Technologies now revolutionize our experience in each sector of our lives: from creating Netflix recommendations to helping doctors with diagnostics. But what about the agriculture field and technologies? Precision agriculture is going to absolutely change the farmer's cultivation and harvest of their food with the help of different sophisticated technologies like AI and Machine Learning, GPS, GIS, UAVs, and Satellite Remote Sensing, collectively known as Precision Agriculture. Precision Agriculture, also known as smart farming or precision farming, is the application of advanced technologies and data-driven insights to optimize farming practices. It's all about making agriculture more accurate and controlled when it comes to growing crops. From a technical point of view, the results are achieved by using tools like GPS, GIS, remote sensing, satellite imagery, field mapping, artificial intelligence, and machine learning to monitor field conditions, make accurate predictions, and improve crop quality and profitability. Basically, precision agriculture employs data from multiple sources to improve crop yields and increase the cost-effectiveness of crop management strategies, including fertilizer inputs, irrigation management, and pesticide application. By using such technologies in the agriculture field, your business can participate in the development of sustainable agriculture and solve both: economic and ecological problems. The importance of Precision Agriculture is definitely more than just improving farm efficiency – It provides great solutions for some of the most pressing global challenges we face today. The research "2020 World Population Data Sheet", conducted by the Population Reference Bureau, shows that the world population is projected to increase from 7.8 billion in 2020 to 9.9 billion by 2050. And, when the world's population is growing so fast, the demand for food is growing at the same or even higher speed. However, the resources to produce this food, like land, water, and energy, are limited and must be used wisely. Here precision agriculture steps in: it enables farmers to use resources more efficiently, helps to increase yield and productivity, reduces waste, minimizes environmental impact, and ultimately, ensures food security. Actually, beyond those socio-environmental aspects, precision agriculture also allows demonstration of the potential of AI, machine learning, and other high-tech tools. Precision agriculture systems allow farmers to remotely manage all agricultural processes. Such systems can effectively control vast areas, making them viable for small farms with large fields or multiple small parcels of land. Implementation of precision agriculture remarkably enhances crop efficiency and escalates production while simultaneously conserving financial resources. Despite the prejudiceі that these technologies are expensive, in a long-term perspective, the savings are significantly higher than with traditional agricultural methods. Summarizing the Impact of Precision Agriculture, let's take a look at the benefits it can bring. Use cases of precision agriculture In its early stages, precision agriculture was primarily used for larger operations that could support the IT infrastructure and technology resources to use its benefits. However, with the widespread of mobile apps, intelligent sensors, drones, and cloud computing, precision agriculture has become accessible for farming cooperatives and even small-scale family farms. Some of the most popular uses of precision agriculture are the following: Agricultural Mapping and Field Scouting: Drones with cameras can generate high-resolution maps of fields, which can help to identify problems, monitor crops, and predict yield potential. Soil Sampling and Analysis: Mobile applications can collect data about soil composition, fertility, moisture levels, etc. This data can be used to make decisions concerning irrigation or other details of crop management. Weather Monitoring: Hyperlocal weather information can guide users on when it is the best time to plant, how to water the plants, and when is the optimal time for harvesting. Labor Management: Mobile apps with GPS can track the location and activity of field workers. This data can enhance workflows and ensure efficiency. Equipment Management: Farming equipment can be very expensive, and precision agriculture can help farmers maintain equipment inventories by scheduling preventative maintenance and planning for necessary repairs. Let's start our exploration of precision farming technologies with one of the most famous tools - the Global Positioning System or GPS. Basically, GPS provides precise positioning information based on satellite signals, which is critical for many aspects of modern life. In the context of precision farming, it offers a powerful means of location-specific data collection and analysis, facilitating everything from field mapping and crop scouting to guided tractor movements and variable rate applications. Next in our technological toolbox is the Geographic Information System or GIS. This system is designed to capture, store, manipulate, analyze, manage, and present all types of spatial or geographical data by creating maps. GIS technology is a valuable tool for agricultural management as it allows farmers to turn raw data into informative and easy-to-understand maps. The usage of a Geographic Information System empowers farmers to access and examine historical data, such as regional soil survey maps and characteristics of traditionally cultivated crops. Satellite imagery and aerial photography supplement this information, providing further insights. A particularly useful function of GIS is its ability to scrutinize various farm management strategies through the comparison and alteration of different data layers. UAVs equipped with multispectral cameras can capture high-resolution imagery and data of farm fields. They're particularly useful for monitoring crop health, detecting pests and diseases, and spraying pesticides or fertilizers in a targeted manner. The advent of Satellite Remote Sensing has truly globalized Precision Agriculture. By capturing images of the Earth's surface, satellites can provide comprehensive and continuous data on weather patterns, soil conditions, and crop health. This technology is especially valuable for farmers who manage large territories. While GPS, GIS, UAVs, and Satellite Remote Sensing are the backbone of precision agriculture, the field is constantly evolving with the development of other cutting-edge technologies. Machine learning and Artificial Intelligence, for instance, are often used for the analysis of the vast amounts of data generated by precision farming, leading to predictive models that guide farmers' decisions. In order to fully understand the impact of different technologies enabling precision agriculture, it's essential to pay attention to their strengths and weaknesses. Here, we will compare GPS, GIS, UAVs, and Satellite Remote Sensing, highlighting how each tool fits into the broader precision agriculture ecosystem. Our journey through the world of Precision Agriculture has revealed a fascinating convergence of technology and agriculture. GPS, GIS, UAVs, Satellite Remote Sensing, and many other technologies are bringing innovations to old practices of farming and transforming the industry. The usage of technologies in the agriculture field proves its economic profitability and environmental sustainability. Precision farming brings many great benefits today for many companies around the world. The main prospects of Precision Agriculture consist in its capacity to address one of our hardest challenges today - feeding a growing global population and preserving the health of our planet.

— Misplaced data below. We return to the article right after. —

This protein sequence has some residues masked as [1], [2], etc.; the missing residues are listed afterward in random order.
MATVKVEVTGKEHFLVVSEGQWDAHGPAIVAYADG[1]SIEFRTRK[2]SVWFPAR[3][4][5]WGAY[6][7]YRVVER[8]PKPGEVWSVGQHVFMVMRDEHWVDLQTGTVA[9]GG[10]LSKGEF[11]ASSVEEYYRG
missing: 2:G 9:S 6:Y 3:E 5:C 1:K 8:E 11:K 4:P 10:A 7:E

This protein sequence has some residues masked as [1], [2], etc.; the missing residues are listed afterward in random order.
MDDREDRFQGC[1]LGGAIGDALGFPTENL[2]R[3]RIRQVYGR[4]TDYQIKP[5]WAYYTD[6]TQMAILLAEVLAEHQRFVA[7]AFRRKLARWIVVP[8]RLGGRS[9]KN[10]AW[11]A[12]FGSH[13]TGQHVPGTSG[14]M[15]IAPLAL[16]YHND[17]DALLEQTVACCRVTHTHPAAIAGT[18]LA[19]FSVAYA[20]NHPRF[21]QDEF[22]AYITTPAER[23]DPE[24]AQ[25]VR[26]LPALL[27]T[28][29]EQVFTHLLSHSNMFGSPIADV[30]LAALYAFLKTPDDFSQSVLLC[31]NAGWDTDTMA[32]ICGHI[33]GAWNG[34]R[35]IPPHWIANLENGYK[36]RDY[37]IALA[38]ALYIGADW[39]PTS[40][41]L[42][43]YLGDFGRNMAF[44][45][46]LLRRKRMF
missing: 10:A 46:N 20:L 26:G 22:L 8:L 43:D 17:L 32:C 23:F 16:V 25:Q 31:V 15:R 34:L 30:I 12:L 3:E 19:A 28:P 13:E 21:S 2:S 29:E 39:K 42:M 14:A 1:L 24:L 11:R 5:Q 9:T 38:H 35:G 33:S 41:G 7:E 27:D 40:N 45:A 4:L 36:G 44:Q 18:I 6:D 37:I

Generative models under a microscope: Comparing VAEs, GANs, and Flow-Based Models

Two years after Generative Adversarial Networks were introduced in a paper by Ian Goodfellow and other researchers, including in 2014, Facebook’s AI research director and one of the most influential AI scientists, Yann LeCun called adversarial training “the most interesting idea in the last ten years in ML.” Interesting and promising as they are, GANs are only a part of the family of generative models that can offer a completely different angle of solving traditional AI problems. When we think of Machine Learning, the first algorithms that will probably come to mind will be discriminative. Discriminative models that predict a label or a category of some input data depending on its features are the core of all classification and prediction solutions. In contrast to such models, generative algorithms help us tell a story about the data, providing a possible explanation of how the data has been generated. Instead of mapping features to labels, like discriminative algorithms do, generative models attempt to predict features given a label. While discriminative models define the relation between a label y and a feature x, generative models answer “how you get x.” Generative Models model P(Observation/Cause) and then use Bayes theorem to compute P(Cause/Observation). In this way, they can capture p(x|y), the probability of x given y, or the probability of features given a label or category. So, actually, generative algorithms can be used as classifiers, but much more, as they model the distribution of individual classes. There are many generative algorithms, yet the most popular models that belong to the Deep Generative Models category are Variational Autoencoders (VAE), GANs, and Flow-based Models. A Variational Autoencoder (VAE) is a generative model that “provides probabilistic descriptions of observations in latent spaces.” Simply put, this means VAEs store latent attributes as probability distributions. The idea of Variational Autoencoder (Kingma & Welling, 2014), or VAE, is deeply rooted in the variational bayesian and graphical model methods. A standard _autoencoder_ comprises a pair of two connected networks, an encoder, and a decoder. The encoder takes in an input and converts it into a smaller representation, which the decoder can use to convert it back to the original input. However, the latent space they convert their inputs to and where their encoded vectors lie may not be continuous or allow easy interpolation. For a generative model, it becomes a problem, since you want to randomly sample from the latent space or generate variations on an input image from a continuous latent space. Variational Autoencoders have their latent spaces continuous _by design_, allowing easy random sampling and interpolation. To achieve this, the hidden nodes of the encoder do not output an encoding vector but_,_ rather, two vectors of the same size: a vector of means and a vector of standard deviations. Each of these hidden nodes will act as its own Gaussian distribution. The new vectors form the parameters of a so-called latent vector of random variables. The _i_th element of both mean and standard deviation vectors corresponds to the ith random variable’s mean and standard deviation values. We sample from this vector to obtain the sampled encoding that is passed to the decoder. Decoders can then sample randomly from the probability distributions for input vectors. This process is stochastic generation. It implies that even for the same input, while the mean and standard deviation remain the same, the actual encoding will somewhat vary on every pass simply due to sampling. The loss of the autoencoder is to minimize both the reconstruction loss (how similar the autoencoder’s output to its input) and its latent loss (how close its hidden nodes were to a normal distribution). The smaller the latent loss, the less information can be encoded that boosts the reconstruction loss. As a result, the VAE is locked in a trade-off between the latent loss and the reconstruction loss. When the latent loss is small, the generated images will resemble the images at train time too much, but they will look bad. If the reconstruction loss is small, the reconstructed images at train time will look good, but novel generated images will be far from the reconstructed images. Obviously, we want both, so it’s important to find a nice equilibrium. VAEs work with remarkably diverse types of data, sequential or nonsequential, continuous or discrete, even labeled or completely unlabelled, making them highly powerful generative tools. A major drawback of VAEs is the blurry outputs that they generate. As suggested by Dosovitskiy & Brox, VAE models tend to produce unrealistic, blurry samples. This is caused by the way data distributions are recovered, and loss functions are calculated. A 2017 paper by Zhao et al. has suggested modifications to VAEs not to use the variational Bayes method to improve output quality. Generative Adversarial Networks, or GANs, are a deep-learning-based generative model that is able to generate new content. The GAN architecture was first described in the 2014 paper by Ian Goodfellow, et al. titled “Generative Adversarial Networks.” GANs adopt the supervised learning approach using two sub-models: the generator model that generates new examples and the discriminator model that tries to classify examples as real or fake (generated). GAN sub-models